Week 9

Seeing the Whole Picture

Kalofonos’s article on the paradox of AIDS treatment interventions in central Mozambique was interesting read on how there are many different factors involved in analyzing a study or campaign. The treatment of people with HIV/AIDS in Mozambique can be seen as an improvement to outside perception, especially when media is calculated in its release of information. Like we learned a few weeks ago media is able to hide and expose the things they want you to know about. Even though the people infected with HIV/AIDS are being treated their treatment is not as powerful because the people are starving. The irony of attempting to cure someone of one disease while they suffer from another is crazy. Lack of hunger ruins community relations within the HIV/AIDS group as they compete and mistrust each other due to lack of opportunity and food. How are people supposed to heal when they are slowly dying inside? The ARVs are a step in the right direction but with all this biological improvements in technology and disbursement there has to be a move to treating hunger and malnutrition. Ignoring the socioeconomic inequalities causing people to suffer and die of hunger, is just missing the whole view. To understand and actually make a difference we must address the issue of the health in Africa and one common problem. The HIV/AIDs program should be combined with the food services for everyone in the area, but that is just my idealist approach on life.
Our second article of the week about female poverty and fear of infertility mad me really feel for the women who dealing with such hardships due to their geographic location. The women of Cameroon are fighting for their bodies without the proper fuel to keep them on the battlefield. I never really though about the ramifications it would be to not have children. Not being to have children is non- profitable and a disgrace in African communities. The poverty leads women to be infertile causing them to lose access to land if divorced by their husband, leading to more poverty. The cycle of poverty is endless. This is similar in Somalia and other Middle Eastern countries. Women have no access to land or rights, this all lies in their husband. America publicized the exploitation of the women in the Middle East but we never heard about the suppression of African woman’s rights and chance to life. African women are being forgotten and ignored, which in itself a genocide make that femicide, because they are being neglected basic human rights due to lack of fertility. I was born in Sudan, I could be one of those women if my parents hadn’t come to the U.S. I am grateful.

The beauty and strength of African Women ....

Some more info on the rights African Women

More Harm Than Help

“All I Eat is ARVs” by Andreas Kalofons discusses the implications of antiretroviral treatment that exacerbated hunger leading to intense competition for limited resources. It demonstrates how a health treatment can result in suffering and dehumanizing effects. Therefore, political and economic concerns are sidelined by targeting a biological condition. ARVs also affect the issue of food aid. Rather than attempting to create political change, people simply seek accomodation within the status quo.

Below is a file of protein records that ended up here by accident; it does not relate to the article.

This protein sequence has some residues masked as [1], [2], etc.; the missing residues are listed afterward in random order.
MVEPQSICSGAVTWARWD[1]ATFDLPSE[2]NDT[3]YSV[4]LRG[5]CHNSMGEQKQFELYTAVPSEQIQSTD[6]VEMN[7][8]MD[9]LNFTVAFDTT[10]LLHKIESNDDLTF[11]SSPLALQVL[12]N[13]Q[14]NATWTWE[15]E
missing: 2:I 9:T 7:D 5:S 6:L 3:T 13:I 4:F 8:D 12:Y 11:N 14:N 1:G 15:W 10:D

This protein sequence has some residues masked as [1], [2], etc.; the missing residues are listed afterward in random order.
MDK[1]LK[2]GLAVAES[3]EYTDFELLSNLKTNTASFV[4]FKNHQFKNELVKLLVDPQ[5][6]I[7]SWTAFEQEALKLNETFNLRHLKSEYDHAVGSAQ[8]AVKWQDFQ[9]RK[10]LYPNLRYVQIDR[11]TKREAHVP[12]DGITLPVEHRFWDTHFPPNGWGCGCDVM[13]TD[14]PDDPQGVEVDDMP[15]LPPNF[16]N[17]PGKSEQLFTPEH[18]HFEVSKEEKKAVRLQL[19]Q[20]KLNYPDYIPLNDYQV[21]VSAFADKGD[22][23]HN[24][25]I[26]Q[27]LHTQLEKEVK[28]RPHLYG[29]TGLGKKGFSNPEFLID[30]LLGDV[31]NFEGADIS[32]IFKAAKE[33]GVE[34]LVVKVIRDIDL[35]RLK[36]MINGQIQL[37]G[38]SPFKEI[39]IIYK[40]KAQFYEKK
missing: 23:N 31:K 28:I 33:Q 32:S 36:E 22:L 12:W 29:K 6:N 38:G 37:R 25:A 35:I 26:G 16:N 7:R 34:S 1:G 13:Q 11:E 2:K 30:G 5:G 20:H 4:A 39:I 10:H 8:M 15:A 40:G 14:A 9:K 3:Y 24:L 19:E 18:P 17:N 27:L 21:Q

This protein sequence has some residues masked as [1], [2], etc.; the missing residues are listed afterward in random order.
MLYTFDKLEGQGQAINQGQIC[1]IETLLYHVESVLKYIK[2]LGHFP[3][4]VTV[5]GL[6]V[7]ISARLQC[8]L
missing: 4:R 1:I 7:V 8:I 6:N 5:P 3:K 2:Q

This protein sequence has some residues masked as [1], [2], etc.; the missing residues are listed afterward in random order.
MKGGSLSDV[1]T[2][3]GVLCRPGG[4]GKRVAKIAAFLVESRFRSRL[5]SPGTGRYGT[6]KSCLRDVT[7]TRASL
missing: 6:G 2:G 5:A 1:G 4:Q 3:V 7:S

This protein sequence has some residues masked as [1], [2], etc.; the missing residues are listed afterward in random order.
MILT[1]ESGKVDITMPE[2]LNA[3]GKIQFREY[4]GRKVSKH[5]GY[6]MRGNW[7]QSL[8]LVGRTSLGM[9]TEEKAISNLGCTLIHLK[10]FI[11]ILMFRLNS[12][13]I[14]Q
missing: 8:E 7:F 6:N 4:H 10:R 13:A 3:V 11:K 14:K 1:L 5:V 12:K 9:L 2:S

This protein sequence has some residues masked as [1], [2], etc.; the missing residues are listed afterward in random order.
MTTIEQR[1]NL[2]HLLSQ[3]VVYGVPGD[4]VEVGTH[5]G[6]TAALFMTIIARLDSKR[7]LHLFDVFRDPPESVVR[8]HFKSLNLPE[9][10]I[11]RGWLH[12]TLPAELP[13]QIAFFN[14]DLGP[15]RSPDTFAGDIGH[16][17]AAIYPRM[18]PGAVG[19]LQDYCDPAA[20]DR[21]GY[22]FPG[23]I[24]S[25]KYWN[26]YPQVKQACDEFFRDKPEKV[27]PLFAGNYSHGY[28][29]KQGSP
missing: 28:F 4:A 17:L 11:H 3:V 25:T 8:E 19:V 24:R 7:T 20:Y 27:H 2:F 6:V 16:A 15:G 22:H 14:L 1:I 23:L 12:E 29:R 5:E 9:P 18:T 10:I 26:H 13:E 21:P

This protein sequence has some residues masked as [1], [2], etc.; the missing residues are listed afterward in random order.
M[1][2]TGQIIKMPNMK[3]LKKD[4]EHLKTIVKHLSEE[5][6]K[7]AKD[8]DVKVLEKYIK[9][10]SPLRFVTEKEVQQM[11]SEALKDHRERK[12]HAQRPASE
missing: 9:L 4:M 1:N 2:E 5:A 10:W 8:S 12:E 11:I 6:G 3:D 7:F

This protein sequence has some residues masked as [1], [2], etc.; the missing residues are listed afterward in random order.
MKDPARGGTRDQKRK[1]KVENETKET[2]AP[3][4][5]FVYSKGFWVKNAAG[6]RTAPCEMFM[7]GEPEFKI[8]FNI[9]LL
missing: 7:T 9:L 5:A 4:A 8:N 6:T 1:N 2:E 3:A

In “Strerilizing Vaccines or the Politics of the Womb: Retrospective Study of a Rumor in Cameroon” by Pamela Feldman-Savelsberg, the author explores how people in Cameroon propagated a rumor that created hysteria by deeming anti-tetanus vaccinations to be sterilizing vaccinations implemented by the government. It demonstrates how history (“historically deep” analysis according to Paul Farmer) contributes to mistrust of the government.  Her article also discusses the role of women, especially because infertility contributes to female impoverishment by decreased interest from husbands.

Both articles refer to elements of public health that are supposed to help the people but instead creates detriment in the society. The idea of compulsory sterilization is reminiscent of the policies implemented during the Nazi regime in which 400,000 were sterilized by force during the 1940s. However, even in the 21st century where eugenics doesn’t seem to be to a pressing, people are wary of the government’s intentions when it comes to anything involving public health. In this article, NPR discusses how vaccine mistrust is prevalent in Africa:


Health Interventions

In the two articles, “All I eat is ARVs” and “Sterilizing Vaccines or the Politics of the Womb,” I learned that trying to help a population without taking into account other factor, such as the historical past (colonialism), culture/beliefs about medicines, or the social structure of families, can really put a stop everything to everything that you’re working to do, and can even make the situation worse for people.

Giving people in Central Mozambique antiretrovirals yet not addressing structural factors that are making people go hungry created problems, suspicions, tensions, and competition due to the food scarcity that exists. Those that were taking the ARVs became very hungry, and either had to work to get money for food—which made them weaker, or simply starve was a horrible situation that the PLWHA were in. Though the associations tried to plan ahead and provide food, it was simply not enough.